Meet senior Jay Patel and junior Jay Patel: One name, two faces


Jacob Maguire

Senior and Junior Patel stand side by side.


Shortly after junior Jay Patel began his freshman year at NKHS in the fall of 2013, he found out that another student, who is now a senior, shares the same first and last name with himself. Not only did this similarity surprise both boys at the time, but it has since confused myriads of other students and teachers.

In addition to having the same name, junior Jay Patel and senior Jay Patel are similar in several other ways. Both boys share an Indian heritage, both boys take similar courses at NKHS, and both boys’ parents own local liquor stores.

Despite the multiple parallels that exist between the lives of these two students, various differences in background, interests, and extracurricular activities distinguish them from one another.

For example, junior Jay Patel immigrated to the U.S. from India with his parents, his older sister, and his extended relatives when he was two years old. When they first arrived in the U.S. back in 2001, junior Jay Patel’s parents and extended relatives pooled their money together to purchase a convenience store in an effort to achieve the “American Dream.” Eventually, Patel’s parents acquired two other convenience stores and three liquor stores, including Colonial Wine & Spirits on Post Rd. in North Kingstown.

“My parents have worked extremely hard for everything they have,” junior Jay Patel said. “With the help of our relatives, they [managed to build] all of these businesses.”

Unlike junior Jay Patel, senior Jay Patel has spent his entire life in the U.S. Senior Jay Patel’s mother and father, who had an arranged marriage, immigrated to the U.S. before he was born. They now own a liquor store in Jamestown.

Even though senior Jay Patel’s parents had an arranged marriage, Patel said that they still get along well and “were the right fit for each other.” In addition, Patel said that his parents will not force him or his two older siblings, Roma and Romil, to marry someone against their will.

“We can marry whomever we want,” senior Jay Patel said. “All of that has changed in our culture.”

Although junior Jay Patel’s parents did not have an arranged marriage, Patel and his family still practice the same religion as senior Jay Patel and his family. Like the majority of the population in India and Nepal, both students and their families actively practice Hinduism. Because the nearest Hindu temple is located in eastern Massachusetts, however, the two students and their families are unable to attend church on a regular basis.

Even so, senior Jay Patel and junior Jay Patel have both made sacrifices on account of their religious beliefs. Both are vegetarians, and junior Jay Patel even abstains from food, or “fasts,” every Wednesday alongside his parents. Senior Jay Patel rarely refrains from eating, but his parents do so on a regular basis.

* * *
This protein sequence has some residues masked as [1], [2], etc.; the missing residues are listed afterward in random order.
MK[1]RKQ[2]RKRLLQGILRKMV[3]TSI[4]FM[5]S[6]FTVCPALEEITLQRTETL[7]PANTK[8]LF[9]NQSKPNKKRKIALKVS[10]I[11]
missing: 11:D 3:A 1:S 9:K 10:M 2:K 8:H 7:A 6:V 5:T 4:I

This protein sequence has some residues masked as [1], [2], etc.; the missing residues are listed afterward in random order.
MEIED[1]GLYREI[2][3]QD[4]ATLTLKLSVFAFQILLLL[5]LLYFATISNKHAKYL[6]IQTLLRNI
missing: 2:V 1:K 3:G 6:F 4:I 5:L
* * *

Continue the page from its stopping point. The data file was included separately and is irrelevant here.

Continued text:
Just as senior Jay Patel’s and junior Jay Patel’s parents have brought their religious beliefs with them from India, they have also retained their native languages and taught such languages to their children. As a result of their parents’ efforts to teach them their own native languages, senior Jay Patel and junior Jay Patel both speak Gujarati fluently, which is a language spoken in various parts of western India. In addition, both boys have a limited understanding of India’s most common language, Hindi.

Despite the benefits of being bilingual, such as an improved cultural understanding, junior Jay Patel recognizes the drawbacks of knowing two languages. “Even though I am glad to understand Gujarati and I use it to communicate with my parents regularly, it has made English class tough for me,” he said. “English has always been my most difficult subject in school. I definitely prefer math, science, and business classes.”

In fact, junior Jay Patel plans to study business in college, with a focus on international business and marketing. He will likely manage his parents’ chain of businesses when he gets older. Junior Jay Patel does not yet know where he would like to attend college, but he still has nearly one more year to decide.

On the contrary, senior Jay Patel intends to become a pharmacist. He will pursue his Doctor of Pharmacy, which will take him six years, in URI’s Pharmacy program. After taking Honors Chemistry in his sophomore year, Patel enrolled in AP Chemistry as a junior. “I really like the subject of chemistry and I’d like to pursue a career that relates to it,” he said.

Much like their future plans, senior Jay Patel’s and junior Jay Patel’s extracurricular interests help to distinguish them from each other. While senior Jay Patel plays tennis and serves as a volunteer firefighter in Jamestown, junior Jay Patel has a passion for the martial arts. He takes both karate and kickboxing classes. Senior Jay Patel is also an active member of the Robotics Club and the Business Club.

In spite of the fact that several differences in background, future plans, and activities set junior Jay Patel and senior Jay Patel apart from each other, their Indian heritage ultimately connects them.

In addition to the common name, language, and religion that the two boys have, they also share several cultural traditions. Junior Jay Patel and senior Jay Patel regularly eat various Indian foods, which they highly enjoy. Likewise, both students celebrate “Holi” with their families, a spring holiday in India and Nepal that emphasizes love, Hinduism, and community.

“Although some of the foods that I eat and traditions that I have are difficult to describe in English because I have only talked about them in Gujarati, I value my heritage highly,” junior Jay Patel said. “I am definitely proud to be Indian.”